A full day of your trip to New York can be dedicated to Carnegie Hall and its educational museum, collection of delicious restaurants and its alluring gift shop. (Though if you want to bring back the least expensive souvenirs, you should visit China Town and remember, bargaining is a must!) As one of the premiere concert halls in America, Carnegie Hall is a national institution and it has one of the most prestigious venues in the world for both classical and popular music.                            

The Metropolitan Museum of Art

Another place for you to dedicate a full day is to the museum which has foremost collection of fine art in the world: The Metropolitan Museum of Art. From early 20th century sculptures and portraits to steel mastery, the museum carries art collections of all types. The museum holds the title of being the largest art museum in the country and one of the ten largest in the world. Yup, this is why I said you would need to devote at least a full day to this museum: it deserves it. And don’t forget to wear comfortable shoes.

Central Park

At the heart of the city, Central Park is America’s most famous park for all to enjoy, and on top of that it’s free. Opened in 1857, the park stretches from 59th street to 110th and from 5th to 8th Avenue. There is a lot to do from recreational activities to visiting the Central Park Zoo. Central Park would take more than one full day for visitors to cover. When tired of walking in the park, you can relax at the Great Lawn, which once housed Hooverville: a group of shanty homes built by the homeless people affected by the great depression. Central Park has attractions all year-round. During the summer it houses the SummerStage Festival which features performances spanning World and American music, modern dance, spoken word, electronic music, and family programming. And when winter comes around, holiday themed light shows and unique Shakespearian Theater take place for everyone’s leisure as well ice skating with the city skyline in the background.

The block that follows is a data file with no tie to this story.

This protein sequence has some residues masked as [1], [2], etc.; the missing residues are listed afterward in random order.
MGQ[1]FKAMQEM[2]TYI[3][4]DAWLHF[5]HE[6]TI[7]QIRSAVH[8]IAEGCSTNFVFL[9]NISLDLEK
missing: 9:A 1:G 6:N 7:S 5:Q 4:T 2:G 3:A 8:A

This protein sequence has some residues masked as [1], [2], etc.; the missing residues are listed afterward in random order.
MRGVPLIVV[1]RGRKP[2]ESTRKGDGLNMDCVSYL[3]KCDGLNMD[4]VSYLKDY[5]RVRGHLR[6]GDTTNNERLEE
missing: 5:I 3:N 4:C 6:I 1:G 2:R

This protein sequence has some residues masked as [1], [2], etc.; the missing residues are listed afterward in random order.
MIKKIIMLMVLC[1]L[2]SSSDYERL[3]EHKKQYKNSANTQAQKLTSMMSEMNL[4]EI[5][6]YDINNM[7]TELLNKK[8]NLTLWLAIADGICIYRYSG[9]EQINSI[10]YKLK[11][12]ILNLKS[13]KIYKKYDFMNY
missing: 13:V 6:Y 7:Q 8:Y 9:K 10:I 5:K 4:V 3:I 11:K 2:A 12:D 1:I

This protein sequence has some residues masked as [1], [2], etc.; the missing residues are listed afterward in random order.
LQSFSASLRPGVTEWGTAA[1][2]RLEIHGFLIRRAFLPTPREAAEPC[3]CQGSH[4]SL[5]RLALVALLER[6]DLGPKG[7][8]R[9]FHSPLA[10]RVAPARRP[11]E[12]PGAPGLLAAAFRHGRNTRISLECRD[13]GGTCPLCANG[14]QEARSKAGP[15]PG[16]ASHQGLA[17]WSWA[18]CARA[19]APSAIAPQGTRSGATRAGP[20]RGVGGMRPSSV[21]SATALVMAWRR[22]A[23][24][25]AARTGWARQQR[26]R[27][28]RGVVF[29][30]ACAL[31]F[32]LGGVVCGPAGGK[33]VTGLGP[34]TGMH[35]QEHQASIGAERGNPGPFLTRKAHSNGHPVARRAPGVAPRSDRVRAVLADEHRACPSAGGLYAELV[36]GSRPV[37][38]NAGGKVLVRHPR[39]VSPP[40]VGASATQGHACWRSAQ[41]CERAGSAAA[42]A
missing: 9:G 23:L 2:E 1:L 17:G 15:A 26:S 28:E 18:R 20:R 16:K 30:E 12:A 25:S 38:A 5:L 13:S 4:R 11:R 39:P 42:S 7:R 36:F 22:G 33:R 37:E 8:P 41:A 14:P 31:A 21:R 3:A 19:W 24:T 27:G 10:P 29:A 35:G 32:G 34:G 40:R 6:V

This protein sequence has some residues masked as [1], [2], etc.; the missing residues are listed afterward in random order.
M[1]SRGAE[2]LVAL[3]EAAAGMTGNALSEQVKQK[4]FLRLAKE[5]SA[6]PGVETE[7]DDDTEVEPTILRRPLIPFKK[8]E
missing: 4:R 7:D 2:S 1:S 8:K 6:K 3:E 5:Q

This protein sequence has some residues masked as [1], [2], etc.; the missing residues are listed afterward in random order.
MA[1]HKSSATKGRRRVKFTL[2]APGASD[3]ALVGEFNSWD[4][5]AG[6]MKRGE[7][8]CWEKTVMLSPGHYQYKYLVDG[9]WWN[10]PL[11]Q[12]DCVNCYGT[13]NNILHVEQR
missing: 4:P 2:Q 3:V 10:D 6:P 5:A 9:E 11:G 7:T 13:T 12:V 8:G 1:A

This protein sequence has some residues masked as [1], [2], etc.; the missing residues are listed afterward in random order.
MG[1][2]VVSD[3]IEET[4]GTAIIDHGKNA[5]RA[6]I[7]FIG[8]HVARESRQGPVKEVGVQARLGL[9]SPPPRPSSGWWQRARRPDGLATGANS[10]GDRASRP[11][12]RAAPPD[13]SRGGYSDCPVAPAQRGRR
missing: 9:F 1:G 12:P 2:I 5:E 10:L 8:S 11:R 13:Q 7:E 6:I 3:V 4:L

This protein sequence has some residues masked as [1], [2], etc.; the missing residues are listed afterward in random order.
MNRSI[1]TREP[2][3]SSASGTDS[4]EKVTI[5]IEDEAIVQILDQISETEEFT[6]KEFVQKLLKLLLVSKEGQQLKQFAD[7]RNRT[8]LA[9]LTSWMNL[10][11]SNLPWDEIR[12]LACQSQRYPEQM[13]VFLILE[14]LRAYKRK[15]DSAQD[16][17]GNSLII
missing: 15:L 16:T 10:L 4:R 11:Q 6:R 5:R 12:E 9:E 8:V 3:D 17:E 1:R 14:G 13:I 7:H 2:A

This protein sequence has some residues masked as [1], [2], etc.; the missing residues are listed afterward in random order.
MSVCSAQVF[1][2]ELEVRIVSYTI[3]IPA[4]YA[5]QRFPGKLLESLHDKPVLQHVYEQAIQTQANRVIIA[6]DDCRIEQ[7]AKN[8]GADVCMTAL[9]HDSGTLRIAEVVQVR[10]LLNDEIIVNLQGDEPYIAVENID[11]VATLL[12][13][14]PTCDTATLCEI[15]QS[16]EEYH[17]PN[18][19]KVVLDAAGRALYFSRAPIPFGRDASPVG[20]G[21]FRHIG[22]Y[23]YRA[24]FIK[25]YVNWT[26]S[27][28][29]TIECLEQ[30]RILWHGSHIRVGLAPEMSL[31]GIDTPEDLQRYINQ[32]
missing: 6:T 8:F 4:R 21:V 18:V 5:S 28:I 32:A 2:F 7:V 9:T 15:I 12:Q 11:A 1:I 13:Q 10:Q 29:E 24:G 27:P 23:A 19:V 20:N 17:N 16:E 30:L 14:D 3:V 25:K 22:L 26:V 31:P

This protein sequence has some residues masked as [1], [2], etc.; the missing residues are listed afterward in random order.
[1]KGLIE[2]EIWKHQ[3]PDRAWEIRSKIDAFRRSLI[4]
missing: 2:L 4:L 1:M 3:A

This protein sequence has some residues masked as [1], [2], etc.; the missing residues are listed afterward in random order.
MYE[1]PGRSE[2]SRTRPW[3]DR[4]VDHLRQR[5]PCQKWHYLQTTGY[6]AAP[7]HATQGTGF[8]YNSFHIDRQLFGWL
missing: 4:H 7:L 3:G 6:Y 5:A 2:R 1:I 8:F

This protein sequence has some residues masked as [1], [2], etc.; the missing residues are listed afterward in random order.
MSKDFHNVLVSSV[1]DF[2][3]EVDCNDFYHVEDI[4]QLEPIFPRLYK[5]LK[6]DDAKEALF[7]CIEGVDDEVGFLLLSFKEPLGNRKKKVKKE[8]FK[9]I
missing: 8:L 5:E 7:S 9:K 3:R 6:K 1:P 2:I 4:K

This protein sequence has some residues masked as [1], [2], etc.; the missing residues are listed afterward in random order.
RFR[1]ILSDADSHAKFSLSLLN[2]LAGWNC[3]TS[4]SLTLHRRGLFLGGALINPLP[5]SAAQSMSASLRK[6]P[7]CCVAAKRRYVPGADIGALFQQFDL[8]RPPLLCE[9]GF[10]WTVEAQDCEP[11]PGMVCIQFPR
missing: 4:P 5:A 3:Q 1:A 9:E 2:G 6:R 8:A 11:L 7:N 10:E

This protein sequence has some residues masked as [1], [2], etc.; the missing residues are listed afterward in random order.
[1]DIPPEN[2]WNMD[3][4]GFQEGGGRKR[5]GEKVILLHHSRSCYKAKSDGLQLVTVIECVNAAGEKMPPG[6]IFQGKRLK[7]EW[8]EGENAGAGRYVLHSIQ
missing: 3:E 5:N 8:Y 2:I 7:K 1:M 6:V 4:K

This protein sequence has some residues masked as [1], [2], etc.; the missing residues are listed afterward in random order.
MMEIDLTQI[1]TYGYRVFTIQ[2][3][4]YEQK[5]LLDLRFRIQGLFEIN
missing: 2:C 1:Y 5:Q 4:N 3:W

Business as Usual in New York

The Financial District of New York City: Wall Street